VIDEO: Girl with the Dragon Tattoo Trailer #2

David Fincher released the 2nd trailer for his wildly anticipated film version of Steig Larsson’s international best-seller, The Girl with the Dragon Tattoo.

The first trailer released back in June was a creepy, unsettling, music-video shock-fest awesomely set to Trent Reznor’s and Karen O’s cover of Immigrant Song.

This time around Fincher actually gives viewers an idea of the story and characters, and it doesn’t disappoint.

Check it out below.


From my previous post on June 21:


…The Girl With The Dragon Tattoo the highly anticipated American version of the first book of the worldwide sensation trilogy and the Swedish blockbuster movies. The Swedish versions were decent, but it was a little too Swede-y for my taste. It seemed that the director didn’t know what to leave in and what to cut, and it made for a poorly paced movie. Plus, contrary to what I thought based on the Swedish Bikini Team, I now think the entire country is devoid of good looking people based on that cast. Regardless, the films still captivated me and my father, who by the way, NEVER watches subtitled films not titled Emmanuel, and who lists the first book as his favorite novel of the last decade.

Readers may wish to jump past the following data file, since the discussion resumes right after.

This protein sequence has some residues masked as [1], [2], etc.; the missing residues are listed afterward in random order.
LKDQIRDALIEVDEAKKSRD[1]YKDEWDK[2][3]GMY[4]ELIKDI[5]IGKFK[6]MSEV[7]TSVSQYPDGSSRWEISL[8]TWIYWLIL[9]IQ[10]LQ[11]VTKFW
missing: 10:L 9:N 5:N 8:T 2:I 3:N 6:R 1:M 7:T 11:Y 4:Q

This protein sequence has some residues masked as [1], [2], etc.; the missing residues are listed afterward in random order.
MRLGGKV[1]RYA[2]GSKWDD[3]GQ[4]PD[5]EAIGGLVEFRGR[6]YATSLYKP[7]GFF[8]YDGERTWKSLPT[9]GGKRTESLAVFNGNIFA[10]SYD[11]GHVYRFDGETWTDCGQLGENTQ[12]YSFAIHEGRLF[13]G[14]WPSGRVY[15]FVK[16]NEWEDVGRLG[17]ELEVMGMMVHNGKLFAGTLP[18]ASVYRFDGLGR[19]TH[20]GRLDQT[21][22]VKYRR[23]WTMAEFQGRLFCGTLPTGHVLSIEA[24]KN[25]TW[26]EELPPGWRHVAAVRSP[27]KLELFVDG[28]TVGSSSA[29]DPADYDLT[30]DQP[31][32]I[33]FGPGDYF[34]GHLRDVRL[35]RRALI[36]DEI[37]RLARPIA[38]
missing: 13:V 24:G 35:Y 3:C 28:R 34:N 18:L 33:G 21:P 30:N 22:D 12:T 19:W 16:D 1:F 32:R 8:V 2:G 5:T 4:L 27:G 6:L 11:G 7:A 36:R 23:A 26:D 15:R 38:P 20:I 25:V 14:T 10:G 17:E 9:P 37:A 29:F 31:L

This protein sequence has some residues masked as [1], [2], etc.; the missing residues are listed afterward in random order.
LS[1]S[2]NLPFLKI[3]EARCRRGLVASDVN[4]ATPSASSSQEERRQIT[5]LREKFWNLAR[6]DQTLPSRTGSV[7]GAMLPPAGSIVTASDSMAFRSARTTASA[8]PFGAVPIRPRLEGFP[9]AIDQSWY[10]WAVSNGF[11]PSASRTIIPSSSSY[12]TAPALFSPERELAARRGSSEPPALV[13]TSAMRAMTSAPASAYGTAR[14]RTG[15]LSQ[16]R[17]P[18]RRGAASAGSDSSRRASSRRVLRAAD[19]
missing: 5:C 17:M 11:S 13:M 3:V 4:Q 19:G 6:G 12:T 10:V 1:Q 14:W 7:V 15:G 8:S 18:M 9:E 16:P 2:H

This time David Fincher (Se7en, Fight Club, The Social Network) brings his creepy vision to the dark tale of murder, rape, and everything horrible you can do to a woman. The original books were entitled “Men who Hate Women”, so you can just imagine how cheery this shit is.

Rooney Mara (Social Network, Nightmare on Elm Street) has big shoes to fill as Lisbeth Salander, already played to star-making perfection by Noomi Rapace. Daniel Craig (I don’t really need to tell you who he is, do I?) seems perfectly cast as our hero, Mikael Blomkvist, with Robin Wright (Forrest Gump), Christopher Plummer (182 movies, come on), Stellan Skarsgard (the only Swede actor you know, Good Will Hunting) rounding out the creepy cast.

The trailer below really gives you a Snuff-movie feel, and you might need to shower to rub the grimy feel of it off you.

In other words, it seems like a perfect depiction of Steig Larsson’s original vision.